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How Your Child’s Teeth Could Show Warning Signs of Celiac Disease


Dentist Hyde Park

It seems like every year there’s a new fad diet taking the country by storm. In the mid-90’s, SlimFast promised weight loss through milkshakes and in the early 2000’s we were convinced walking to Subway everyday would rid the nation of the obesity epidemic. While carbohydrates have been a longtime enemy of dieters around the world, it wasn’t until the early 2010’s that the weight-conscious among us started to single out a specific type of carb: gluten. While these days it’s commonplace to find a gluten-free section in the grocery store or labeled menu items at a restaurant, did you know that being gluten-free is more than just a diet? In fact, it actually stems from a disease which makes the sufferers completely intolerant to gluten. Celiac disease is an immune-mediated disease of the small intestine that affects about 0.7% of the population and it can develop at any point in life after solid foods are introduced to the diet. When Celiac disease develops in children, often some of the first signs and symptoms present orally rather than digestively. If you’re curious as to whether your child’s oral issues may have deeper origins, read on to learn more about oral manifestations of Celiac disease in kids.

1. Their adult teeth haven’t arrived on schedule.

Late dental eruption is one of many oral signs of Celiac in children. While it is not fully understood why, scientists speculate that a reduced ability to absorb nutrients may play a key role in the formation and eruption of adult teeth. Permanent teeth can come in at any point in a child’s life, but they are most typically first seen between the ages of 6 and 7 and have fully come in by about 13. If your child is nearing the outside of this window, a trip to the doctor could be beneficial.

2. They have enamel defects in both primary and permanent teeth.

Again, the consensus is still out on exactly why children with Celiac disease have poor enamel formation, but most hypotheses circle around the poor absorption of nutrients in the small intestines and immunological issues. In a healthy group of children, only about 6% suffer from dental enamel hypoplasia, however those figures are as high as 40-50% in groups of children with Celiac disease. Even with a potentially poorer formation of enamel, studies have found that children with Celiac disease are about as likely to develop cavities as other kids, so an abundance of cavities is not necessarily correlated to this condition.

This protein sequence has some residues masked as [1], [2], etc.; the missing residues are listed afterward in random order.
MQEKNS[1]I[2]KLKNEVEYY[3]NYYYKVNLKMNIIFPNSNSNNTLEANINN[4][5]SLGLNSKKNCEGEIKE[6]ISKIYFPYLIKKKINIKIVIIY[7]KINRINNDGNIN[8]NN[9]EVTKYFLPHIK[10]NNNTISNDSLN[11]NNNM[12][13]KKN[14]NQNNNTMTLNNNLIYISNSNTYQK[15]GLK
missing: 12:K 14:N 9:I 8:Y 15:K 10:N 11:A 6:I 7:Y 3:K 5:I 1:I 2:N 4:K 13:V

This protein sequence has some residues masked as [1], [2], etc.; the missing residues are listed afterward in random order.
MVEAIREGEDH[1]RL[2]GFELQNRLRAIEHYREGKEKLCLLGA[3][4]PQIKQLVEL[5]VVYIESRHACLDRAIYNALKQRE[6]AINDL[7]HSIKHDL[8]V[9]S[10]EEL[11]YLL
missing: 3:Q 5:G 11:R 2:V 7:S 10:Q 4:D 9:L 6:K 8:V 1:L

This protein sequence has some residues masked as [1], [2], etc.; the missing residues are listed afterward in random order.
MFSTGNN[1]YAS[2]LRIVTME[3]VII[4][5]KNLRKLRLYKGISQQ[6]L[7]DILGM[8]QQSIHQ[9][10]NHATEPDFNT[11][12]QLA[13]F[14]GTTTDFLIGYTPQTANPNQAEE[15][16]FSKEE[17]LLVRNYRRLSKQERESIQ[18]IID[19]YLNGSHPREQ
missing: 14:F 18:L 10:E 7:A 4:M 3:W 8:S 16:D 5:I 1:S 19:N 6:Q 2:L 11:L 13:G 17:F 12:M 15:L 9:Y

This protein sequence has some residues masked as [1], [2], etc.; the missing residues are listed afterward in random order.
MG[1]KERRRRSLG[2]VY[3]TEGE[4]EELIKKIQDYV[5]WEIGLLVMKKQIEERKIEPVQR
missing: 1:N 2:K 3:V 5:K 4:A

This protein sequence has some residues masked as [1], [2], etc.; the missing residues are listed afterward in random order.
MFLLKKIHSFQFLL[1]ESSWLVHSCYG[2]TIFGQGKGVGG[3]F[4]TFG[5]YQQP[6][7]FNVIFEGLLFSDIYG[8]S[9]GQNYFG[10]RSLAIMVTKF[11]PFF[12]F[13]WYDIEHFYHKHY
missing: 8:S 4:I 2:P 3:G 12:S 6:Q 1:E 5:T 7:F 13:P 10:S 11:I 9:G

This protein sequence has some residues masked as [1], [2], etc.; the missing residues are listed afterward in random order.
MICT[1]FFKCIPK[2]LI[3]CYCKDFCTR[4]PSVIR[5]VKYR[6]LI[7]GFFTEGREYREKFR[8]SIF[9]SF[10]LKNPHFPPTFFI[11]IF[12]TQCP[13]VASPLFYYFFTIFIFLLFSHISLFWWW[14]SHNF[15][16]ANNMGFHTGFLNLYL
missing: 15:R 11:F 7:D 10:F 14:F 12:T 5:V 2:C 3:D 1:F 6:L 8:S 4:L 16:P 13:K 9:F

3. They have a few different oral conditions.

Along with late tooth eruption and poor enamel formation, a child suffering from Celiac disease may have an abnormal amount of canker sores, yellow, white, or brown spots on their teeth, or suffer from dry mouth. Occasionally, a child with Celiac disease will develop atrophic glossitis, a condition affecting the tongue which causes it to appear bright red and shiny. If your child is exhibiting any of these signs, you should bring them to a doctor to be evaluated.

It’s important to remember that there are many possible explanations for dental issues in both children and adults, and it’s necessary to see a doctor to have any medical conditions officially diagnosed.

If you’re worried that your child is exhibiting oral signs of Celiac disease, or if you would simply like to schedule an appointment for a routine cleaning and checkup, don’t hesitate to give us a call at Manus Dental in Hyde Park, Yorkville, or Lake Zurich today!

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